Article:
How To Become More Athletic

How To Become More Athletic?

Discover actionable tips to enhance athleticism with our comprehensive guide. From training techniques to nutrition advice, elevate your fitness journey now!

Whether you’re an experienced lifter who wants to build endurance, an athlete who wants to achieve greater strength, or just an average guy looking to be an all-star, these tips will boost your athleticism.

Do you want to up your game? Maybe you want to become more agile? Or want to find ways to boost your stamina? When it comes to energy, ability, strength, and athletic performance, what you eat, drink and do with your body is vital to improving your overall function.

Unfortunately, most programs fail miserably at helping you build a body that performs as well as it looks. Living under a barbell and only chasing maximum strength isn’t the answer. This will leave you unbalanced, beat-up, and sore.

So, what’s your solution?

Train like an athlete. Easier said than done! However, if you keep reading this blog, I will let you know 10 steps to become more athletic. Follow along!! 

1. Value Relative Strength As much as Absolute Strength

Relative strength is very important in sports. This is strength in relation to your body weight. A high strength to body weight ratio is usually a formula for a fast athlete.(1)

There is a saying that the legs feed the wolf. With regards to athletic performance, your lower body is your base. Your legs both produce and absorb forces in sport.

Unless you are an arm wrestler, it is paramount that you train your lower body. Strength training will also increase your durability in your particular sport. Your muscles, bones and tendons will get stronger, dramatically decreasing your risk of injury.

Integrate these two staples into your strength and conditioning program and you’re going to be a force to be reckoned with on the field, rink or court.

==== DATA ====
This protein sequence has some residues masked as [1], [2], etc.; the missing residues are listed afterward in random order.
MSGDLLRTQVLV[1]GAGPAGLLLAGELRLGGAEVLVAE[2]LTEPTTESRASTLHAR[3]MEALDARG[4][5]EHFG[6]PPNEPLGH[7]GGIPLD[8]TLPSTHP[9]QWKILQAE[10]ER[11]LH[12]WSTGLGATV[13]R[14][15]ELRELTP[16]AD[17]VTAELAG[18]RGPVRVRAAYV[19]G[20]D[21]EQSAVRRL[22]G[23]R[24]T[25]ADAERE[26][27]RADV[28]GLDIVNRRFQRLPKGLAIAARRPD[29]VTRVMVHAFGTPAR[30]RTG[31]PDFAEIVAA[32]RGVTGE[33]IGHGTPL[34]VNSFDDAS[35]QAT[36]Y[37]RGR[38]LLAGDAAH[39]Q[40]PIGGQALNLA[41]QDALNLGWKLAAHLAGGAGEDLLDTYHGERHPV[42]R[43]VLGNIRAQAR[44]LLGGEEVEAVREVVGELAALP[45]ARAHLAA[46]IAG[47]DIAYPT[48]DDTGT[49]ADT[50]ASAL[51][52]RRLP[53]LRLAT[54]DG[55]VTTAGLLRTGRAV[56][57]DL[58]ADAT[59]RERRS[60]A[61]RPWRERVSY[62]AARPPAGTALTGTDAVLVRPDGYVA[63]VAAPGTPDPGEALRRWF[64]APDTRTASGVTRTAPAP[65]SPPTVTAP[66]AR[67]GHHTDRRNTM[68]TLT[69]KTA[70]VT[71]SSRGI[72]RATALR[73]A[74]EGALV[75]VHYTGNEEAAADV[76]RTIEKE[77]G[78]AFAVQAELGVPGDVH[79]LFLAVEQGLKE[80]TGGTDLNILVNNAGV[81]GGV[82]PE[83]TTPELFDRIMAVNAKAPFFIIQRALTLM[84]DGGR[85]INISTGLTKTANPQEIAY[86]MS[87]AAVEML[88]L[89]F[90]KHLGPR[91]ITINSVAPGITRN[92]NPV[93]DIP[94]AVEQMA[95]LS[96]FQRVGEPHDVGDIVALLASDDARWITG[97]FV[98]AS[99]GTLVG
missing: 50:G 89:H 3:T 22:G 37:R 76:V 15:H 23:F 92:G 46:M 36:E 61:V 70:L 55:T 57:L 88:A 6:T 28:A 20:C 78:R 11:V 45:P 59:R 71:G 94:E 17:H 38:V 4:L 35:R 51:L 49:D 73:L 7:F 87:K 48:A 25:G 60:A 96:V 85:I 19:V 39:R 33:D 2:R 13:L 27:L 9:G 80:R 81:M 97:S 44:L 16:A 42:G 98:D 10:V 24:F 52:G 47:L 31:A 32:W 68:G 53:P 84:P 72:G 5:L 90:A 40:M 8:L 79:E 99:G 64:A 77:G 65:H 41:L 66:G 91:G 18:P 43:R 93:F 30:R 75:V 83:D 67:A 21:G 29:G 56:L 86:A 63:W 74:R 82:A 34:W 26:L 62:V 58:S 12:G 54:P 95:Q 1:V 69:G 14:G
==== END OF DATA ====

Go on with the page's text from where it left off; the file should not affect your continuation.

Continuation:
Also Read: How to train like an Athlete?

2. Improve Functional Mobility and Reinforce with Strength and Stability

“If you have goals of becoming an elite athlete, functional mobility is a pivotal aspect of high performance.” Whether stretching and rolling works is still under academic debate but one thing holds true; neither of these modalities are going to streamline translatable mobility like the pristine execution of accentuated loaded eccentrics to your training schedule.

Increasing the time under tension during the eccentric phases of big compound movements while moving into the last 10% of the available range of motion will strategically micro-tear facial layers and muscle tissue, while also retraining neural receptors to adapt to extended ranges of motion under load.

In other words, you’ll build strength, stability, and flexibility all in one.(2)

Give it a shot and remember, this method can be used for nearly any movement pattern or muscle group. The key is in the execution– own your movement, challenge your body and reap the benefits of Olympian level mobility. 

3. Jump Rope to Improve Coordination

If you don’t want to be the guy tripping over his own feet dancing at a wedding, you need to improve athleticism that requires coordination not just brute strength.(3)

Take heed of athletic greats like Muhammad Ali, Walter Payton, and Floyd Mayweather and make the jump rope a staple in your training. You’ll build great conditioning, shed fat and improve your athleticism.

The key is to start slow and build your skill by using the jump rope for 100 skips in your warm-up. Soon, you’ll be skippin’ rope-like Rocky Balboa.

Also Read: Does Pre-Workout Help You Lose Weight?

4. Incorporate Basic Movement Patterns Like Skipping

By integrating skipping into your warm-ups, you’ll begin rebuilding sprinting mechanics and coordination without the risk of injury.

It’s a nice way to “extend” your warm-up and introduce some form of athletic movement. Especially if your workouts have been walking to the water cooler between sets of curls and bench presses. 

5. Lose Body Fat

A leaner you can probably move faster than a “fluffier” you. Many athletes have claimed that they feel “lighter” and faster after dropping some pounds. This will of course depend on the sport you play and your position.